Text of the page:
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Nuclear methods applied to uranium geochemistry

February 1, 1970
Stable and radioactive daughter products produced from nuclear disintegrations of uranium have proved useful in fundamental studies of the geochemistry of uranium in igneous rock and sedimentary environments and in ore deposits. Information gained from geochemical studies of uranium migration has been used to develop models for attempts to date archeological, geological, and oceanographic environments represented by samples of bone, wood, charcoal, continental and marine carbonates, marine sediments, and glacially derived soils. Recent improvements of nuclear instrumentation and techniques allowed accurate measurements of natural radioactive isotopes, and it is now believed that radioactive equilibrium between the long-lived isotopes of the two uranium decay series is more the exception than the rule in nature. It was assumed that the 234U and 238U isotopes were in equilibrium until Thurber confirmed that considerable separation between 234U daughter and 238U parent exists in nature. It now has been documented that the 234U content may range from 60% deficient to 500% in excess relative to 238U. An excess of 15% of 234U isotope in sea water is well documented. A summary of previous work has shown that geochemical fractionation of the radioactive nuclides in 238U and 235U decay series takes place in the hydrologic environment, resulting in depletion of 230Th and 231Pa with respect to their parents, 238U, 234U, and 235U, in water and a complementary enrichment of these daughter nuclides in some sediments. Subsequent assimilation of Uranium, essentially free of radioactive daughters, occurs in some specific types of deposits such as carbonates and phosphates.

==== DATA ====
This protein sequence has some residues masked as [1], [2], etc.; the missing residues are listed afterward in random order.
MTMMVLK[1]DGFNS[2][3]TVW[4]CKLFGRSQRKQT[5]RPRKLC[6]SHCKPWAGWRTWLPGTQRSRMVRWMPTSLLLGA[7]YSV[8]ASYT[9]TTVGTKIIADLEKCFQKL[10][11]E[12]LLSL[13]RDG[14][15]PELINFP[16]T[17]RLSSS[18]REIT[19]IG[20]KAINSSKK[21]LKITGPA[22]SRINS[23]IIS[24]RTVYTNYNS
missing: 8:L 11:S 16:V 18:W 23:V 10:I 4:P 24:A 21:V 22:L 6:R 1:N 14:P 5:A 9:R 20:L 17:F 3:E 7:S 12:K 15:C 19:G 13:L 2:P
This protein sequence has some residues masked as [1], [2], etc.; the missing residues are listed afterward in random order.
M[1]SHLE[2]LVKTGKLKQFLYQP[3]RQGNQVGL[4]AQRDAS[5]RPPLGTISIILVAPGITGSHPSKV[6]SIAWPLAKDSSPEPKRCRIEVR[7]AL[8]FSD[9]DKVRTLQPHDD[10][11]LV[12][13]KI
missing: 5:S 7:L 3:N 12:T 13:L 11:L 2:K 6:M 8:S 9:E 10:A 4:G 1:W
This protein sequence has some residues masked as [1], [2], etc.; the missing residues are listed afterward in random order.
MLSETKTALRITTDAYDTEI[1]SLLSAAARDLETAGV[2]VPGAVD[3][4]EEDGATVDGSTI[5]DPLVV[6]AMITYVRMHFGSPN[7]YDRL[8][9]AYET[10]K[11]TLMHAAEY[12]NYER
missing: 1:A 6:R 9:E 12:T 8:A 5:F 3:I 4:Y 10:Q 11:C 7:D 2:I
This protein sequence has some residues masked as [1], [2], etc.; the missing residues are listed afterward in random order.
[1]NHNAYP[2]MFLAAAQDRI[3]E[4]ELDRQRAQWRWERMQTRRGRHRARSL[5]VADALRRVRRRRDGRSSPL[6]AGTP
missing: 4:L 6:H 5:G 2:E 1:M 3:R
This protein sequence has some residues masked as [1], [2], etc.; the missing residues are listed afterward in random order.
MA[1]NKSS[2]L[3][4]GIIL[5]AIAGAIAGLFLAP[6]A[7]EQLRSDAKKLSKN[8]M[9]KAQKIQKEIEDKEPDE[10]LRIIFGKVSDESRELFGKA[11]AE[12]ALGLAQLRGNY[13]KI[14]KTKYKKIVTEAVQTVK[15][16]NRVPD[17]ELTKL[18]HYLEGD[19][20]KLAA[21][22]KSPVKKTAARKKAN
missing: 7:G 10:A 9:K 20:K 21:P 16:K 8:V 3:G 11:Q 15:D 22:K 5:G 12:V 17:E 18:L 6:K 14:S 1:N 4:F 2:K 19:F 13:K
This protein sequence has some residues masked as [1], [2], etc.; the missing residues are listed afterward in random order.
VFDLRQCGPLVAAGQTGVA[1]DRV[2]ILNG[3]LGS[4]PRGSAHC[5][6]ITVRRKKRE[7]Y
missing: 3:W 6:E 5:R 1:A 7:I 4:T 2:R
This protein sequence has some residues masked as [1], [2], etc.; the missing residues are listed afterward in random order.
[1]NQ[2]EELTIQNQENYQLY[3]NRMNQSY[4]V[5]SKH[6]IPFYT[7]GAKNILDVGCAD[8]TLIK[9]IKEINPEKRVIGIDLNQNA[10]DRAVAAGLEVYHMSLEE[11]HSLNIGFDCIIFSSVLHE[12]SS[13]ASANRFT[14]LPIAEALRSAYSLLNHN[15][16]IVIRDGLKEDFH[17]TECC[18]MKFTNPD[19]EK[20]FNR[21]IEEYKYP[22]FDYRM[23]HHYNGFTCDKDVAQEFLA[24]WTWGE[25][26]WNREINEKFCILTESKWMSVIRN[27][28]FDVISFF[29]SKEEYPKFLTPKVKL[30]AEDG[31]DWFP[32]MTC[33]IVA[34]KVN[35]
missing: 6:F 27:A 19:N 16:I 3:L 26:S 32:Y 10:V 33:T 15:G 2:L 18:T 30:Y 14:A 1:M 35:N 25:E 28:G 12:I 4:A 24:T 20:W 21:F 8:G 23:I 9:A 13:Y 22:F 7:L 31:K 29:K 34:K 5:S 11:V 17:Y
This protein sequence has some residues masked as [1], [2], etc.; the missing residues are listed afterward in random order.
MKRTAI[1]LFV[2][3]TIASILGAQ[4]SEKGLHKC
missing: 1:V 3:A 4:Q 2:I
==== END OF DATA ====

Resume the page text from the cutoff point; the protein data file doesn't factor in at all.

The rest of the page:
Publication Year 1970
Title Nuclear methods applied to uranium geochemistry
DOI 10.1109/TNS.1970.4325577
Authors J. N. Rosholt
Publication Type Article
Publication Subtype Journal Article
Series Title IEEE Transactions on Nuclear Science
Index ID 70226554
Record Source USGS Publications Warehouse